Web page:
Soon the whole village was filled with the delicious smell of baking bread. Antonio, Seraphina and the people of the village, plus Angelo (who had ridden up from Milan), could hardly wait for the bread to be cool enough to be cut and tasted. At last Antonio took his first bite and everyone waited with bated breath, "YES!" he shouted, and soon everyone was munching and laughing. And then Angelo loaded up the cart and took what was left back to Milan.

Everyone in the village waited and within the week, a cartload of new supplies came up from Angelo with a note, "My friends loved your bread and please can you make lots more? Also, make it all in flowerpot shapes because my friends liked that best. Bring it to Milan as soon as possible and Seraphina and I will be married the next day".
As soon as he could, Antonio with Seraphina set off for Milan with lots of the new bread. As they approached the gates of the city, Antonio could hear the bells ringing and he thought it was because it was Christmas Eve, but as he abecame nearer, he could hear cheers and the people calling "Toni, Tonio we love your bread, 'Pane', Panne, Panettone".
And that’s why the Italians always eat Panettone, 'Tony’s Bread', at Christmas and why the best Panettone comes from Milan.

A True Christmas Story


A True Christmas Story
Here is a fairly well known tale. I think it is worth re-telling. It conveys a valuable message; No matter how tough things are, don't give up. You just don't know what lies around the corner.....!



A TRUE CHRISTMAS STORY.

Robert May was a short man, barely five feet in height. He was born in the early part of the last century, that is to say, the nineteen hundreds.
Bullied at school, he was ridiculed and humiliated by other children because he was smaller than other boys of the same age. Even as he grew up, he was often mistaken for someone’s little brother.
When he left college he became employed as a copywriter with Montgomery Ward, the big Chicago mail order house. He married and in due course, his wife presented him with a daughter. Then when his little daughter was two years old, tragedy struck; his wife was diagnosed with a debilitating disease. She became bedridden and remained so until she died. Nearly everything he earned went on medication and doctor’s bills. Money was short and life was hard.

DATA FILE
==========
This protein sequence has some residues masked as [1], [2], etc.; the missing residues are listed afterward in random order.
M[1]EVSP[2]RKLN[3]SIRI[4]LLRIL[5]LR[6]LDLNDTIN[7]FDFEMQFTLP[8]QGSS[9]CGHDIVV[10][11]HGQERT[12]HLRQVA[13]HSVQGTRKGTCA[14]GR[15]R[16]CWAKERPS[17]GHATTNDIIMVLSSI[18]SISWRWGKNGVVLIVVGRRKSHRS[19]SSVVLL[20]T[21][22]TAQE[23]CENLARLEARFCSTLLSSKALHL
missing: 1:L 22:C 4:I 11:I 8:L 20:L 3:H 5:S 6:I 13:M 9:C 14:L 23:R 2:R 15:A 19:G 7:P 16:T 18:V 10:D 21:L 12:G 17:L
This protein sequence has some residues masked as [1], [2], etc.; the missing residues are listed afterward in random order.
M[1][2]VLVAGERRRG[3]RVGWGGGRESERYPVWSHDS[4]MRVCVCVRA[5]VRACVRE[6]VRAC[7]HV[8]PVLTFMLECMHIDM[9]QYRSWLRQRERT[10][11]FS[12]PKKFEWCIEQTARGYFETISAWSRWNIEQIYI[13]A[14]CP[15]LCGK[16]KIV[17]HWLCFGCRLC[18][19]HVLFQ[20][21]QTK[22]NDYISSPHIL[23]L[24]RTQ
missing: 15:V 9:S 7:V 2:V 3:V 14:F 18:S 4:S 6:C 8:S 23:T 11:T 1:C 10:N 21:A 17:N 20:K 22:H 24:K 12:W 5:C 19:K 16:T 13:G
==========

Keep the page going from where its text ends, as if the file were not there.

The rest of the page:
One evening in early December of 1938 and two years into his wife’s illness, his four-year-old daughter climbed onto his knee and asked, “Daddy, why isn’t Mummy like everybody else’s mummy?” It was a simple question, asked with childlike curiosity. But it struck a personal chord with Robert May.
His mind flashed back to his own childhood. He had often posed a similar question, “Why can’t I be tall, like the other kids?” The stigma attached to those who are different is hard to bear. Groping for something to say to give comfort to his daughter, he began to tell her a story. It was about someone else who was different, ridiculed, humiliated and excluded because of the difference.
Bob told the story in a humorous way, making it up as he went along; in the way that many fathers often do. His daughter laughed, giggled and clapped her hands as the misfit finally triumphed at the end. She then made him start all over again from the beginning and every night after that he had to repeat the story before she would go to sleep.
Because he had no money for fancy presents, Robert decided that he would put the story into book form. He had some artistic talent and he created illustrations. This was to be his daughter’s Christmas present. The book of the story that she loved so much. He converted the story into a poem.
On the night before Christmas Eve, he was persuaded to attend his office Christmas Party. He took the poem along and showed it to a colleague. The colleague was impressed and insisted that Robert read his poem aloud to everyone else at the party. Somewhat embarrassed by the attention, he took the small hand written volume from his pocket and began to read. At first the noisy group listened in laughter and amusement. But then became silent and after he finished, they broke into spontaneous applause.